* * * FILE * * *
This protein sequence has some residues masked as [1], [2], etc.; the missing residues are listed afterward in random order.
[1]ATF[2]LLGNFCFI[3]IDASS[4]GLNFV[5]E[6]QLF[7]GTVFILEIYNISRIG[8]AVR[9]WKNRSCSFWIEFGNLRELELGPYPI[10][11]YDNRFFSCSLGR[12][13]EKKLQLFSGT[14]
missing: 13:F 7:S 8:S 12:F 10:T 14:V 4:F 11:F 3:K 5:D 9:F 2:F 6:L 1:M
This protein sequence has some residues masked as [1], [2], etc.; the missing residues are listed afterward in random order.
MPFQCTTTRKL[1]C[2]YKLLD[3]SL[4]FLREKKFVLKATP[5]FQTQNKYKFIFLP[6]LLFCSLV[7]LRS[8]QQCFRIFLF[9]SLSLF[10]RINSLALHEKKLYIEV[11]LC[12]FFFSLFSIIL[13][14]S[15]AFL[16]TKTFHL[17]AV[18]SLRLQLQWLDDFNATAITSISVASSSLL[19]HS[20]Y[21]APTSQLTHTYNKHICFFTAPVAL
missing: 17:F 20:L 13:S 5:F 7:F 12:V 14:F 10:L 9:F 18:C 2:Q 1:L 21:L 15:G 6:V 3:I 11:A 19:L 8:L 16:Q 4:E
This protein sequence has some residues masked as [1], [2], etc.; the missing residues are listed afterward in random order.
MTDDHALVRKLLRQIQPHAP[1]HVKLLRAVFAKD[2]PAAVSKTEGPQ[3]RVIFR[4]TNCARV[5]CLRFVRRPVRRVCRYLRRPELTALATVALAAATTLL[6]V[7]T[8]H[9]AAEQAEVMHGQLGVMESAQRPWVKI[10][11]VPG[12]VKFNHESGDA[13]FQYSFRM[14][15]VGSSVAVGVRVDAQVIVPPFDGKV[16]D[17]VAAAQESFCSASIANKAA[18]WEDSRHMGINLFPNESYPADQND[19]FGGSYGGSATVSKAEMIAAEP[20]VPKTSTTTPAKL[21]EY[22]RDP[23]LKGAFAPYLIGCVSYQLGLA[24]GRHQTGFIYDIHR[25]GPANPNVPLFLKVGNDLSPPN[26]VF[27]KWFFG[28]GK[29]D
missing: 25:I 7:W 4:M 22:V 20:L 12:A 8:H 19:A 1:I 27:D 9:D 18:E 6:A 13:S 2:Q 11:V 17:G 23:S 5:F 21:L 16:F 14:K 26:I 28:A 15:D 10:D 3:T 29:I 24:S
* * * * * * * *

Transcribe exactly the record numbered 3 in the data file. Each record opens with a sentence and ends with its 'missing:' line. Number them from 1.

This protein sequence has some residues masked as [1], [2], etc.; the missing residues are listed afterward in random order.
MTDDHALVRKLLRQIQPHAP[1]HVKLLRAVFAKD[2]PAAVSKTEGPQ[3]RVIFR[4]TNCARV[5]CLRFVRRPVRRVCRYLRRPELTALATVALAAATTLL[6]V[7]T[8]H[9]AAEQAEVMHGQLGVMESAQRPWVKI[10][11]VPG[12]VKFNHESGDA[13]FQYSFRM[14][15]VGSSVAVGVRVDAQVIVPPFDGKV[16]D[17]VAAAQESFCSASIANKAA[18]WEDSRHMGINLFPNESYPADQND[19]FGGSYGGSATVSKAEMIAAEP[20]VPKTSTTTPAKL[21]EY[22]RDP[23]LKGAFAPYLIGCVSYQLGLA[24]GRHQTGFIYDIHR[25]GPANPNVPLFLKVGNDLSPPN[26]VF[27]KWFFG[28]GK[29]D
missing: 25:I 7:W 4:M 22:V 20:L 12:A 8:H 19:A 1:I 27:D 9:D 18:E 6:A 13:S 2:Q 11:V 17:G 23:S 5:F 21:L 16:F 14:K 26:I 28:A 15:D 10:D 3:T 29:I 24:S